It works like this:
The ATM offers you to withdraw money from your account. It offers you amounts of money in multiples of 10 and is stocked with £10 and £20 notes.
However, and here comes the conspiracy, it won't dispense any £20 notes until the ATM's all out of tenners. So if you want to withdraw £20 from the ATM, it'll dispense two tens, even though it's chock full of twenties.
Well, eventually, dispensing all those tens, it's going to run out. Evening rolls in, you hit town for drinks with you mates, you stop at the ATM to grab a tenner... oh snap, they're all out! So you have to get twenty instead.
You've just widrawn £10 more than you usually would, and since you're out drinking, you're likely to end up spending it when otherwise you wouldn't have.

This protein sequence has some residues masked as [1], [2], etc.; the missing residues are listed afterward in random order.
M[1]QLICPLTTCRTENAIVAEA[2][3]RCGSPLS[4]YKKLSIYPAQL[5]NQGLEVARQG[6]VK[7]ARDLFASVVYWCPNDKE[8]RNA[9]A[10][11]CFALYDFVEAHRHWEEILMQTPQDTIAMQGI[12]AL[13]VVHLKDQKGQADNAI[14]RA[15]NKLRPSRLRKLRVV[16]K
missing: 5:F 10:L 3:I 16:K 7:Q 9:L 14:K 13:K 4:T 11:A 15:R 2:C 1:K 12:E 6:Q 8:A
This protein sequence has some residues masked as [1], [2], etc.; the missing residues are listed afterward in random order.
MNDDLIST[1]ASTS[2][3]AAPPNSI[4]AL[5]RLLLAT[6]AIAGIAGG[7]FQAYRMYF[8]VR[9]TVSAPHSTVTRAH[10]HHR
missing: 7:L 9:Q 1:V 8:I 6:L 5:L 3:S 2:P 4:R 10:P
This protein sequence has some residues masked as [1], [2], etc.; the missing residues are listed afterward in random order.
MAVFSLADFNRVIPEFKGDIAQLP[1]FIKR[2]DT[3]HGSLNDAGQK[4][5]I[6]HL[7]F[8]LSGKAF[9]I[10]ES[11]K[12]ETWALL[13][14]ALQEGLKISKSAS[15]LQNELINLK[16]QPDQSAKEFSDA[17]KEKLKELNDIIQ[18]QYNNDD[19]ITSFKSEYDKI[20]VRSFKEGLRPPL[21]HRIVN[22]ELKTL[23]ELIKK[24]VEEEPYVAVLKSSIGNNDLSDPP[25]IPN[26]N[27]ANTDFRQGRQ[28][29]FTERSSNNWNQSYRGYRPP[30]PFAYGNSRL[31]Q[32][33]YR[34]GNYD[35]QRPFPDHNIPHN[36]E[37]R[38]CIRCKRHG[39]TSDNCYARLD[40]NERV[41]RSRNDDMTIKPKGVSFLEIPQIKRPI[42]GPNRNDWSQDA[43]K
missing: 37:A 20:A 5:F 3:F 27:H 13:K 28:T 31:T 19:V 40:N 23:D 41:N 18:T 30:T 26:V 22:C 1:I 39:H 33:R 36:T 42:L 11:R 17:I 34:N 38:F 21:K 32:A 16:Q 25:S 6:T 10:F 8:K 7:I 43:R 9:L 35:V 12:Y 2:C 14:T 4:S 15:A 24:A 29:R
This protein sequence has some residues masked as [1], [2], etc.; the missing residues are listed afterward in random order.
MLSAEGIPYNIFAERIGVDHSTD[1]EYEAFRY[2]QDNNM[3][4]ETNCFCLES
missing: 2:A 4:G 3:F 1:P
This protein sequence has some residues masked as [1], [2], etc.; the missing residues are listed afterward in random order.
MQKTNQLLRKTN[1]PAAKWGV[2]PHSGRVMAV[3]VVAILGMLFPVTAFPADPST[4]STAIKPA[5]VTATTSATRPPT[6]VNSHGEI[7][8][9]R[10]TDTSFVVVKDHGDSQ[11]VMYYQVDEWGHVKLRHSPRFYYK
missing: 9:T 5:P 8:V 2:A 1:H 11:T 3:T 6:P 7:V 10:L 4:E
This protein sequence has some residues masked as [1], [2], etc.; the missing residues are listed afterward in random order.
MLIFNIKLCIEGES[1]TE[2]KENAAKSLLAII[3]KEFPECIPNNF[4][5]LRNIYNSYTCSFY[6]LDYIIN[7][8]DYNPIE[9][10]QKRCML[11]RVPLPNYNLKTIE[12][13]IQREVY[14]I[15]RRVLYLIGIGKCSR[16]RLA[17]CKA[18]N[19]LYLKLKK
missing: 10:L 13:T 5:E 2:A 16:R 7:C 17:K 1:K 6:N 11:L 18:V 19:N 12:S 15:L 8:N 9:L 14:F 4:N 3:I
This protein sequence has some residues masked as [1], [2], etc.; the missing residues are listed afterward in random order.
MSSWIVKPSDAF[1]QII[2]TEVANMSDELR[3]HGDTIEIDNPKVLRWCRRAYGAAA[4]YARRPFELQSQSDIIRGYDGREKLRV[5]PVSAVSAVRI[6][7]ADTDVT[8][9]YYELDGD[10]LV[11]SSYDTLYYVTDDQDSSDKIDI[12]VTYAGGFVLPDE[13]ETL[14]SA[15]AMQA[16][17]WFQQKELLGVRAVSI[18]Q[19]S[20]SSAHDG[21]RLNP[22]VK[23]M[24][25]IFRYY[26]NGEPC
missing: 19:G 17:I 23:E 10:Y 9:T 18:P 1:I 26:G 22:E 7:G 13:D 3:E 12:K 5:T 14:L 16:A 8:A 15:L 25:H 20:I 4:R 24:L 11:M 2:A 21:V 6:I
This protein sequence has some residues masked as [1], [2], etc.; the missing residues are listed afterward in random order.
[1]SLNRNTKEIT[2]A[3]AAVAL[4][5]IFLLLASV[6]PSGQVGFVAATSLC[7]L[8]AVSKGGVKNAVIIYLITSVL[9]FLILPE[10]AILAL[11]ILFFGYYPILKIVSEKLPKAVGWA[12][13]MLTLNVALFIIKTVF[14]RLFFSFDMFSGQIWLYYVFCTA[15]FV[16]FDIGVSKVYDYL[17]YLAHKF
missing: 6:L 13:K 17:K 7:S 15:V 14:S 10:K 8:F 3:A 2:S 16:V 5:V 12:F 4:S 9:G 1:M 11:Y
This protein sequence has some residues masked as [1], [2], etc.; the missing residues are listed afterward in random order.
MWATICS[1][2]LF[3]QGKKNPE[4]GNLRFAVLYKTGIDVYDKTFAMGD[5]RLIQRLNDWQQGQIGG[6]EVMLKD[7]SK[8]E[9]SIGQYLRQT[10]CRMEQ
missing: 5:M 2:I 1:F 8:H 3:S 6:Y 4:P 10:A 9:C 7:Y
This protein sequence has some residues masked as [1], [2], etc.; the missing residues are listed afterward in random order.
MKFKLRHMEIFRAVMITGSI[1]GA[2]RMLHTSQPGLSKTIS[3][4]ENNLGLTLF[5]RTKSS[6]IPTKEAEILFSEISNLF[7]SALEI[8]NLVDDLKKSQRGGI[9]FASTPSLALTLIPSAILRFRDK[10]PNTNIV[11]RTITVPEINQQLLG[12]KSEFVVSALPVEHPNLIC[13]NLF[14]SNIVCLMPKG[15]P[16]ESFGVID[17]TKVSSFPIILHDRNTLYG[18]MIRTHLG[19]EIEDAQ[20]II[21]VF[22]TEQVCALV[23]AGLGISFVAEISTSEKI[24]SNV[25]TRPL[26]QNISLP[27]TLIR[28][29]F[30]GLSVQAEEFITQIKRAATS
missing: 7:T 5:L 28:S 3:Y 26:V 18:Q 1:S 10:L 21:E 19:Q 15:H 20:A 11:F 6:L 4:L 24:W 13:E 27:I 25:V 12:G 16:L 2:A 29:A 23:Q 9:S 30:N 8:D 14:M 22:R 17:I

What an evil scam!
Testing the theory
Sceptical? You should be! Here's how you test the theory:
First, you should notice that whenever you withraw £20, you get two tens.
If you should ever receive a twenty, that's where you're ready to test. Immediately opt to do another transaction and attempt to withdraw £10. Sometimes the machine won't offer £10 as one of its options (another trick to make you spend more) but there'll always be the option to type in any amount, so you can use that to request £10. Then see what the ATM does. The next bit is crucial.
If the ATM refuses or says it's out of tens, then the theory holds. However, if the ATM dispenses a tenner, the theory is refuted.
Disclaimer: I have the feeling that not every ATM will be programmed exactly the same way, such that some will not follow ATM theory and others will. In this case, I predict that ATMs at banks and near bars and clubs are the most likely candidates for following ATM theory. I know that the Halifax machine in my student union (also the closest to the student bar) has never failed ATM theory.